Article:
I bolted in the tube sockets (Ilater changed the nuts to Nylok nuts), and then reemed out the holes for the output transformer and choke so I could do my standard bigger better stainless upgrade.

Here I am using 1/4" Nylok nuts to bolt in the output transformer. Beefy!

The choke need a minor hole adjustment with the reamer!

Here's a pic of all of the transformers and choke bolted onto the chassis.

*Mistake: The kit included grommets that fit around the holes where the wires feed through to keep the wires from being cut on the chassis. I installed these later.

Now I start wiring. I twisted up the heater wires to prvent hum and soldered them to the indicator lamp and the power tube socket.

Following the layout I ran all of the heaters to the tube sockets. Man, my bench is a mess!

Next, I ran the wires from the output transformer and the choke.

Next I bolted in the 2 lower cap cans (large multi-section capacitors on the left filling the 2 holes below the transformer) and just started soldering up the components as indicated by the layout.

I then soldered in the black 1K 5W resistors on the power tube sockets pins 4 and 6 and the 5.6K 2W resistors to pin 5. I bolted in the switches and ran the wires according to the layout. The IEC power connector was put in and soldered as well as the fuses. I checked carefully to be sure the fuse holder had the right value fuses. I also checked continuity of the fuses using my trusty multi-meter.

Next I put in the speaker jacks and soldered as the layout described.

The circuit board was pre-assembled by Nik at Ceriatone. I wish I could take credit for it but I can't. The circuit board comes ready to be installed with the leads already soldered to the board so you just have to drop it in and solder each lead to the chassis components as indicated in the layout.
Here is what one of Nik's boards looks like. This is actually a Plexi 50 board but you get the idea about how it is pre-configured with the leads attached.

I bolted in the potentiometers and started soldering away, checking the point of origin for each lead with the continuity setting on my multi-meter. I put the .1uF cap and 4.7K resistor on the presence pot and then to the ground buss. I used the very thin purple wire to make the ground connections as is typical of the amp design.

*Note: I later changed all of this wire routing completely to track down a hum.

I wired up the input jacks including the 500pF cap and the 470K and 1M resistors.

Here is a nice shot of the first wiring. Notice the 3rd cap can in sideways along the bottom of the power transformer. Little did I know that this was to be the first of several wirings yet to come!

I plugged in all of the tubes. V1 got a Tung Sol 12AX7, V2 and V3 Electro Harmonix 12AX7, and for power tubes I installed some JJ KT77 tubes that were recommended by tube guru and all around righteous dude Doug from Doug's Tubes.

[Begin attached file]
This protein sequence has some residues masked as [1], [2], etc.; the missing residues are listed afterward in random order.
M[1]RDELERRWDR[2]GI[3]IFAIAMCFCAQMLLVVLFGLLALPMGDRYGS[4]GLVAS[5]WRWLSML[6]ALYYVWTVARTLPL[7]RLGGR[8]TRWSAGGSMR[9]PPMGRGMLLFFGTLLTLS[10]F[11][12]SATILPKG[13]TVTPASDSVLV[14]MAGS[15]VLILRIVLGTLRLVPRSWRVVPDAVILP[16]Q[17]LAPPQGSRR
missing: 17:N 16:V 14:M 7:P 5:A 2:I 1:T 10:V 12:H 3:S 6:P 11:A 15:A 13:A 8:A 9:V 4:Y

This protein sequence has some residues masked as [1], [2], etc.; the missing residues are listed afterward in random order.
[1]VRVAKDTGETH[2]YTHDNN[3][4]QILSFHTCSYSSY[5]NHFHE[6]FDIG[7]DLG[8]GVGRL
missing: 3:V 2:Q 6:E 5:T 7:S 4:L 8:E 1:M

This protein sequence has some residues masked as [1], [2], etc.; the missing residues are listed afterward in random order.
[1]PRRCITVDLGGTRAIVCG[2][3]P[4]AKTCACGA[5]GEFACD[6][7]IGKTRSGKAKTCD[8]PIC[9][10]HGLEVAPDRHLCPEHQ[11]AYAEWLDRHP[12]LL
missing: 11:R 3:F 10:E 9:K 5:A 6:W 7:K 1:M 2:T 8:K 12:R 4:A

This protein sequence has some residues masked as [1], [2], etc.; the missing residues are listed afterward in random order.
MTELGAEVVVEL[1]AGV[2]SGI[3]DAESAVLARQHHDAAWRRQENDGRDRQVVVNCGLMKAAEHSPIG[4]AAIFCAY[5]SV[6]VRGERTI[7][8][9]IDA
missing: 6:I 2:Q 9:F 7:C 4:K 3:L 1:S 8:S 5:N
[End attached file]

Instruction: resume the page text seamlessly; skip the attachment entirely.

I connected a dual head bias tested under the KT77 Tubes. I then plugged the amp in and connected it to the speaker that is in my Mesa Boogie .50 Caliber +. I flipped the "on" switch while leaving the "standby" off. I was excited that I had not blown a fuse! I let the amp warm up. I was like a nervous father! Carefully whilst clenching my teeth, I flipped the standby switch and much to my chagrin that amp was running!

I looked at my multimeter that was connected to the dual head bias tester and it read 18.4 milliamps (The meter actually reads in millivolts but it is direct interpretation that the dual head bias tester makes because the current reading is read across a 1ohm resistor) Using the small black potentiometer on the circuit board, I adjusted the bias up to the needed 35 milliamps being extremely careful not to electrocute myself!

Well, now was the moment of truth. The JCM powered up, it's biased, now I just have to plug into a guitar.

I plugged in a Washburn N2 (a guitar my boss won in a contest that we leave around for testing) and low and behold sound!!! I was ecstatic! I couldn't believe that it worked. I would begin testing it more in depth on Monday.

I decided to go ahead and put it into the small box Marshall Style head cabinet that I got from Port City Music made by a company called Mojo. It took a lot of careful measuring to get the chassis holes drilled just right.

Today I took the amp to the recital hall along with my Boogie and decided to really ring it out. I brought my booster pedal (I also built this too), and set up as I would if I were playing live. The amp sounded amazing! It totally destroyed my Boogie as far as the tone I was searching for. Granted the Boogie is 16 years old and the JCM is brand new! The problem I had with the Boogie is that the clean channel is too clean and the lead channel is too high gain. I prefer the old Angus Young style crunch sound of a Marshall being turned up all the way. The JCM gave me this and much to my surprise when I rolled off slightly on the volume knob, it gave me a slightly dirty clean that I have been looking for too.